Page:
Canadian Rockies Travel Guide: How do you access the most iconic locations in the Canadian Rockies?
Banff & Lake Louise Tourism | Chris Amat
Here at WHERE Canadian Rockies, we love our mountain home. And during the summer months, so do about 4 million other people who flock to the mountains to enjoy the scenery. There’s nothing worse than being stuck in traffic while trying to reach your favourite spot, but fortunately, there are so many ways to access the Canadian Rockies, you won’t have to. Here are the best ways to reach those photogenic destinations throughout the mountains.
Lake Louise has been captivating visitors for longer than recorded history. In 1882, Stoney guide Edwin Hunter brought Tom Wilson to Horâ Juthin Îmne, which means “Lake of the Little Fishes.” Wilson named it Emerald Lake, and it was later officially named Lake Louise. To this day, it remains a popular place for people to visit and take in the stunning colour of the water and reflections of the rugged
The Village of Lake Louise is notoriously awful for parking—spots fill up before sunrise and remain full until well after sundown. This doesn’t mean the charming lake is off-limits for anyone looking to enjoy it. There are easy and affordable ways to get to Lake Louise and spend time with the famous vista. ROAM Transit has regular service to the lake throughout the year. During the summer, they offer a weekend scenic route that includes stops along the Bow Valley Parkway such as Johnston Canyon, Protection Mountain Campground, and Baker Creek Chalets. There is also an express route that stays on the Trans-Canada Highway between Banff and Lake Louise.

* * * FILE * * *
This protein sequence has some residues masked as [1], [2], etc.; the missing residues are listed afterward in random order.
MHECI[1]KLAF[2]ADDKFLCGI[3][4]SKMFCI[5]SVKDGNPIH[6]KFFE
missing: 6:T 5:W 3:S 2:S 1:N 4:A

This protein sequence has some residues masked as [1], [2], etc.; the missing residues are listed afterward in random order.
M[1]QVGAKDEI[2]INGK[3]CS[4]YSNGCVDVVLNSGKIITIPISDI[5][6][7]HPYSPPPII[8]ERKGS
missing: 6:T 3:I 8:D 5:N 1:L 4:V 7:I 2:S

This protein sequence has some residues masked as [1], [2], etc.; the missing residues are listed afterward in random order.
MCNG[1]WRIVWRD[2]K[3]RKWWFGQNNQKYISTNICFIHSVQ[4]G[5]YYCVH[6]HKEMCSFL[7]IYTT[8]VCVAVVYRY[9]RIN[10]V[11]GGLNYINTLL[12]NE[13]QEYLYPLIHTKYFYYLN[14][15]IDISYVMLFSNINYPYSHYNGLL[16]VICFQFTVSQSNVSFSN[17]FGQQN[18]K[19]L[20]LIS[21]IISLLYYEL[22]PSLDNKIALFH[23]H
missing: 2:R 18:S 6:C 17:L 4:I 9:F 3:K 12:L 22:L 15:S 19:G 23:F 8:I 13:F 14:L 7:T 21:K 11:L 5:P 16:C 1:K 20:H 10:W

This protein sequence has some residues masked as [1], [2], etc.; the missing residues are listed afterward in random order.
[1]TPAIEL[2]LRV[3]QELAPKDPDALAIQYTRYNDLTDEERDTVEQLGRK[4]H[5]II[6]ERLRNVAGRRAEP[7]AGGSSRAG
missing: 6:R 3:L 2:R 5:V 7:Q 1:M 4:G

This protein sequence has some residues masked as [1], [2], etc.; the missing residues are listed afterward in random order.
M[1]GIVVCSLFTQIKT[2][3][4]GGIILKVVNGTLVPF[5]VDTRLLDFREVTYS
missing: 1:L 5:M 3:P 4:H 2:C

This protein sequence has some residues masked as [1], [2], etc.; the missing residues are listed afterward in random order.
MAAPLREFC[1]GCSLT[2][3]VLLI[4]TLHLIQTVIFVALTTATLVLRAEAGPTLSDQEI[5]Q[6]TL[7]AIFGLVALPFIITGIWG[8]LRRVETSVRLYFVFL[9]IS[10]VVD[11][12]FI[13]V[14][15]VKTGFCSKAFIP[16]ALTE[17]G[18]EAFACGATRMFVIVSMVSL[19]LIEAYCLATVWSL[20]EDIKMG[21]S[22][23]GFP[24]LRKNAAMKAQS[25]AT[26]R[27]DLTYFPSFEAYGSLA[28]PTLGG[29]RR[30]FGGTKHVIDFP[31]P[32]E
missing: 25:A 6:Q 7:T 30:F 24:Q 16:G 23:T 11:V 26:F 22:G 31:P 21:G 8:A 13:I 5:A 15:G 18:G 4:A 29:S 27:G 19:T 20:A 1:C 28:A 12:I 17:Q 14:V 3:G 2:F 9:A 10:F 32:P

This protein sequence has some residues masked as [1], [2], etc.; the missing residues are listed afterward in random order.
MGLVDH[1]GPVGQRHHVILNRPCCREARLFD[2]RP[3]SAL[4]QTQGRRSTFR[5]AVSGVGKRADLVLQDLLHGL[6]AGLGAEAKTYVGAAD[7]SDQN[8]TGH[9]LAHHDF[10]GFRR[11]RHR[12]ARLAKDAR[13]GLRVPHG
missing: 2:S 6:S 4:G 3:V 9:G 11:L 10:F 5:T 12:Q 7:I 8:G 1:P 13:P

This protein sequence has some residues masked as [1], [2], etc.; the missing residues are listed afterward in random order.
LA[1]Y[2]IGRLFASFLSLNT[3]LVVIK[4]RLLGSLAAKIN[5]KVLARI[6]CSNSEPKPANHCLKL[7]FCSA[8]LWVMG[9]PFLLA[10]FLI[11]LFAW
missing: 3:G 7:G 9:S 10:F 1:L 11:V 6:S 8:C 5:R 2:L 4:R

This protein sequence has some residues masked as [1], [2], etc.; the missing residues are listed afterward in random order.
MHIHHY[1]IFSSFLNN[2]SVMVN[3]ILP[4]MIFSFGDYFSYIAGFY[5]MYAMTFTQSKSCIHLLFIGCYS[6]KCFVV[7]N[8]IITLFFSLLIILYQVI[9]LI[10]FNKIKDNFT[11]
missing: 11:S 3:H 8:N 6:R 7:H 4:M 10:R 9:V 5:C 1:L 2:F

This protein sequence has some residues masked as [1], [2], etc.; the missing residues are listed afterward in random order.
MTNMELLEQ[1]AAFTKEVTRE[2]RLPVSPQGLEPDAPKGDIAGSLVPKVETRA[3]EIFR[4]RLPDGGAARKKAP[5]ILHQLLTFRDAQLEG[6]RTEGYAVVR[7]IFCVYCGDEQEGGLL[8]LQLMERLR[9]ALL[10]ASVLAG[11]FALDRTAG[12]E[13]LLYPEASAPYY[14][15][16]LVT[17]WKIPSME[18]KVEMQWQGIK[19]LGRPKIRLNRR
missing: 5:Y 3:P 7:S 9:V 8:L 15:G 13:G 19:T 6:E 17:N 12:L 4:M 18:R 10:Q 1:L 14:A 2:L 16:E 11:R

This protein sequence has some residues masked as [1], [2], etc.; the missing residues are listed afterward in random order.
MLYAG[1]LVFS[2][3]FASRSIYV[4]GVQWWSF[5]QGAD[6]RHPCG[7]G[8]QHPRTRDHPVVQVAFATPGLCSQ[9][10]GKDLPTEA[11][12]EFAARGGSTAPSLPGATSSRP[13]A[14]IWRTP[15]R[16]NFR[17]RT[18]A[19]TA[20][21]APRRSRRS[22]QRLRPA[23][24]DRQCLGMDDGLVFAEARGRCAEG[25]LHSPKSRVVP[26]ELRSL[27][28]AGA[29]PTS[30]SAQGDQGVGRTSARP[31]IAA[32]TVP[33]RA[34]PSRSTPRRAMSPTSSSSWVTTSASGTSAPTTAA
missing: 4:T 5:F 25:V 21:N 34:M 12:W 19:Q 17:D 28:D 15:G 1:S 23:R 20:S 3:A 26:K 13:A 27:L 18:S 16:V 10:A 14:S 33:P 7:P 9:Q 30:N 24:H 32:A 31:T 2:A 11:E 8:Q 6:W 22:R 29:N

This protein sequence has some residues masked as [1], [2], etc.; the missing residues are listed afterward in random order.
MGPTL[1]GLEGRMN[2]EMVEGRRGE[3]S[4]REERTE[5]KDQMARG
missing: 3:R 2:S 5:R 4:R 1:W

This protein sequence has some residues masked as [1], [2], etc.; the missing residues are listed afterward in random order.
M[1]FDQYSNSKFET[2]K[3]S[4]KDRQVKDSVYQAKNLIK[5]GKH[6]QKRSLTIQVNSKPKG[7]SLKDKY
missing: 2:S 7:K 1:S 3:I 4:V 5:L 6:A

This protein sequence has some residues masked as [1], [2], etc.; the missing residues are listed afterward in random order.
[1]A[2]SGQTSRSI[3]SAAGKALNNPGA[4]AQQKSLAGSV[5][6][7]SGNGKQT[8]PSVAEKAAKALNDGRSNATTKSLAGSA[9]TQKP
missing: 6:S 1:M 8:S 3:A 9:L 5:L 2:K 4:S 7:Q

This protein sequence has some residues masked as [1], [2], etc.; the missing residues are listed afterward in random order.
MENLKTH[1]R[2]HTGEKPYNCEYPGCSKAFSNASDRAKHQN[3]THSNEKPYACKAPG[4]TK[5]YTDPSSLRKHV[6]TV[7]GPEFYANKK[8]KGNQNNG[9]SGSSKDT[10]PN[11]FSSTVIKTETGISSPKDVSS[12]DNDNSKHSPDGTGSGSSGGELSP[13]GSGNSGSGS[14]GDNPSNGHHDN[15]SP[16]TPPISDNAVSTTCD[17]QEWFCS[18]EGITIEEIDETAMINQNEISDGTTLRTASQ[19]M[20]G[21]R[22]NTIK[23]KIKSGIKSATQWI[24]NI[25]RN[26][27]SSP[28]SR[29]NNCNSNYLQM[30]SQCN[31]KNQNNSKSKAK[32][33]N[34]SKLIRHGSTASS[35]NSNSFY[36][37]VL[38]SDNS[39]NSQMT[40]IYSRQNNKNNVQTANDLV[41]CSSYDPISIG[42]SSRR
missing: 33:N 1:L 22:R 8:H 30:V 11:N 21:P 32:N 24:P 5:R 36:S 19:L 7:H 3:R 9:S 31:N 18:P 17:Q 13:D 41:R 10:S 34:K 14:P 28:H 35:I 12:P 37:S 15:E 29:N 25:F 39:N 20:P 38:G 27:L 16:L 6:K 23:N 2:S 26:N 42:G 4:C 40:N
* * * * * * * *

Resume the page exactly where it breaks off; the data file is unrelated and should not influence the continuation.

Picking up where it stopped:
The Parks Canada Shuttle provides access to Lake Louise and Moraine Lake with one ticket. It departs from the Park and Ride, located at the Lake Louise Ski Resort. This shuttle is a great way to access the village during the summer months. Pre-booking is required. What’s more, it’s a great opportunity to take the Lake Louise Summer Gondola to the mountaintop and explore the alpine meadows.
Stunning Moraine Lake and the Valley of the Ten Peaks is one of the most popular photographs in the Canadian Rockies. The iconic image was on the back of Canadian $20 bills printed between 1969 and 1979, giving it the nickname “Twenty Dollar View.” There are also many hikes that begin at Moraine Lake, making it a popular spot for adventurers.